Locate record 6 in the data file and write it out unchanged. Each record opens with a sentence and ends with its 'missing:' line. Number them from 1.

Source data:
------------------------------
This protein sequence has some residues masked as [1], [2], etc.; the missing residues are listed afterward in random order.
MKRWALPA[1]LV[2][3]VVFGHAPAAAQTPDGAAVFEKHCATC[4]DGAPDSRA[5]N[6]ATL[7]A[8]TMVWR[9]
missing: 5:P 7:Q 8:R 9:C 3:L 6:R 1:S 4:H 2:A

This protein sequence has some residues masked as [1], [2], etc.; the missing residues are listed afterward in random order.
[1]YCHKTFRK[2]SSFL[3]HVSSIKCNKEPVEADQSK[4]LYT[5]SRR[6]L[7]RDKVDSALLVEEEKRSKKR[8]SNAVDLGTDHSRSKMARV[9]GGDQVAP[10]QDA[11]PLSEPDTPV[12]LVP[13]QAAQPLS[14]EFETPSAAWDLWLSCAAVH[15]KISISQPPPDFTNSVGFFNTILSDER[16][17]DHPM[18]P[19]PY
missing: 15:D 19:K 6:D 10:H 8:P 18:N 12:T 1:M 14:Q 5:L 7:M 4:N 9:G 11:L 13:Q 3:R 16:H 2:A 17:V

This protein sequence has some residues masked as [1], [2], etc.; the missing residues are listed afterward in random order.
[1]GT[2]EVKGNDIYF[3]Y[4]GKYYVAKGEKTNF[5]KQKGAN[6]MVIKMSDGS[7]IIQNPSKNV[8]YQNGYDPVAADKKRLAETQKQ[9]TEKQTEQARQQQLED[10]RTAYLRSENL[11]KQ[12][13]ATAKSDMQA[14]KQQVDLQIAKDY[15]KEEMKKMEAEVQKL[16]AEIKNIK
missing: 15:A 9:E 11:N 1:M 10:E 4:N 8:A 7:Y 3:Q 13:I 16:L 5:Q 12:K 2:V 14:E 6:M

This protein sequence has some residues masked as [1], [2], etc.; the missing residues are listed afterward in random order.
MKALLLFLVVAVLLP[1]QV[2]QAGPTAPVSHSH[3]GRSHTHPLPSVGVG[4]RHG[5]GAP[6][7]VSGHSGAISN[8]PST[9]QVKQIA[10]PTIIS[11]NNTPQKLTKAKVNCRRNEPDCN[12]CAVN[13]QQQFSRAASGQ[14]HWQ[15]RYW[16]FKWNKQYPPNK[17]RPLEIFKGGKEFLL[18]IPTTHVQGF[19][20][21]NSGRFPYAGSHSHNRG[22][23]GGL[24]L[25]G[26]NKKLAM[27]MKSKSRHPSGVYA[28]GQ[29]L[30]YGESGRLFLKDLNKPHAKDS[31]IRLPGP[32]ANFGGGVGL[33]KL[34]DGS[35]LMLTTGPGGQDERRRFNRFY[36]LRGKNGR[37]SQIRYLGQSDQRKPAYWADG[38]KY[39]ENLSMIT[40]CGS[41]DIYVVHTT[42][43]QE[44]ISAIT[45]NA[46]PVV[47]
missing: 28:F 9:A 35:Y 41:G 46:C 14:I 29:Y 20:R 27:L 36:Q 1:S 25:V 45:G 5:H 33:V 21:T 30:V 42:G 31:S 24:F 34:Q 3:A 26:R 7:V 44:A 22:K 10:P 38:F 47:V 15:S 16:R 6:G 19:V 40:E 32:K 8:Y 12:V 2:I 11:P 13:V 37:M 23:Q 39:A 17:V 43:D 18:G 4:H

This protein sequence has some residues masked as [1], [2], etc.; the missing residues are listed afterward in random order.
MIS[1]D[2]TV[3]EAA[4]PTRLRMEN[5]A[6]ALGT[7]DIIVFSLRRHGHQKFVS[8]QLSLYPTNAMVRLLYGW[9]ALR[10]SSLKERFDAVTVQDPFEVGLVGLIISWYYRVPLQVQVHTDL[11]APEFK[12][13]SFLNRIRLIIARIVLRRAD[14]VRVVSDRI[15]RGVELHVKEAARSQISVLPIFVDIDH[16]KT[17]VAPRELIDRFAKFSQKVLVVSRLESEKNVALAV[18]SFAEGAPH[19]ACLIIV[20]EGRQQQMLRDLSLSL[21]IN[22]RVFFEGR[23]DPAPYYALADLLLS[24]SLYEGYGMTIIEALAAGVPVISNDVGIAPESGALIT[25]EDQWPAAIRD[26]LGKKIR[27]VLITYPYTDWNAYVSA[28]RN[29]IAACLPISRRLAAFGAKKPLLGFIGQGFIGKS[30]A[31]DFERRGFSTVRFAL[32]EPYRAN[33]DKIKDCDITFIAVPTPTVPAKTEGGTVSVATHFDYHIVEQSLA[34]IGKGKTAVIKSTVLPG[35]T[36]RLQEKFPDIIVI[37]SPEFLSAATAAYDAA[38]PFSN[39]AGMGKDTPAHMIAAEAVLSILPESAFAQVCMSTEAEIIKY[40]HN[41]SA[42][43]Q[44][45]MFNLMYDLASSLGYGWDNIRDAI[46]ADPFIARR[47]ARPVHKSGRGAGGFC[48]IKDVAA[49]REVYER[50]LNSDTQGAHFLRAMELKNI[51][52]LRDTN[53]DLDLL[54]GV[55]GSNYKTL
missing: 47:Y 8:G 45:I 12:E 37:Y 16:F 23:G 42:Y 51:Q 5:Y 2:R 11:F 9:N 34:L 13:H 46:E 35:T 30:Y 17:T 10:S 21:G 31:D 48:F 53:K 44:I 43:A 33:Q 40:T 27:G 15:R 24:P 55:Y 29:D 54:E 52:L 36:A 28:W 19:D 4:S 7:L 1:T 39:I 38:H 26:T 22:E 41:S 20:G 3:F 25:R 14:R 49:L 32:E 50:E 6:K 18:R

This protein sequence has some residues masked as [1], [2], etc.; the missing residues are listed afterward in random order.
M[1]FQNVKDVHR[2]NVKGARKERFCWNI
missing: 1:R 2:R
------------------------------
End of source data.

This protein sequence has some residues masked as [1], [2], etc.; the missing residues are listed afterward in random order.
M[1]FQNVKDVHR[2]NVKGARKERFCWNI
missing: 1:R 2:R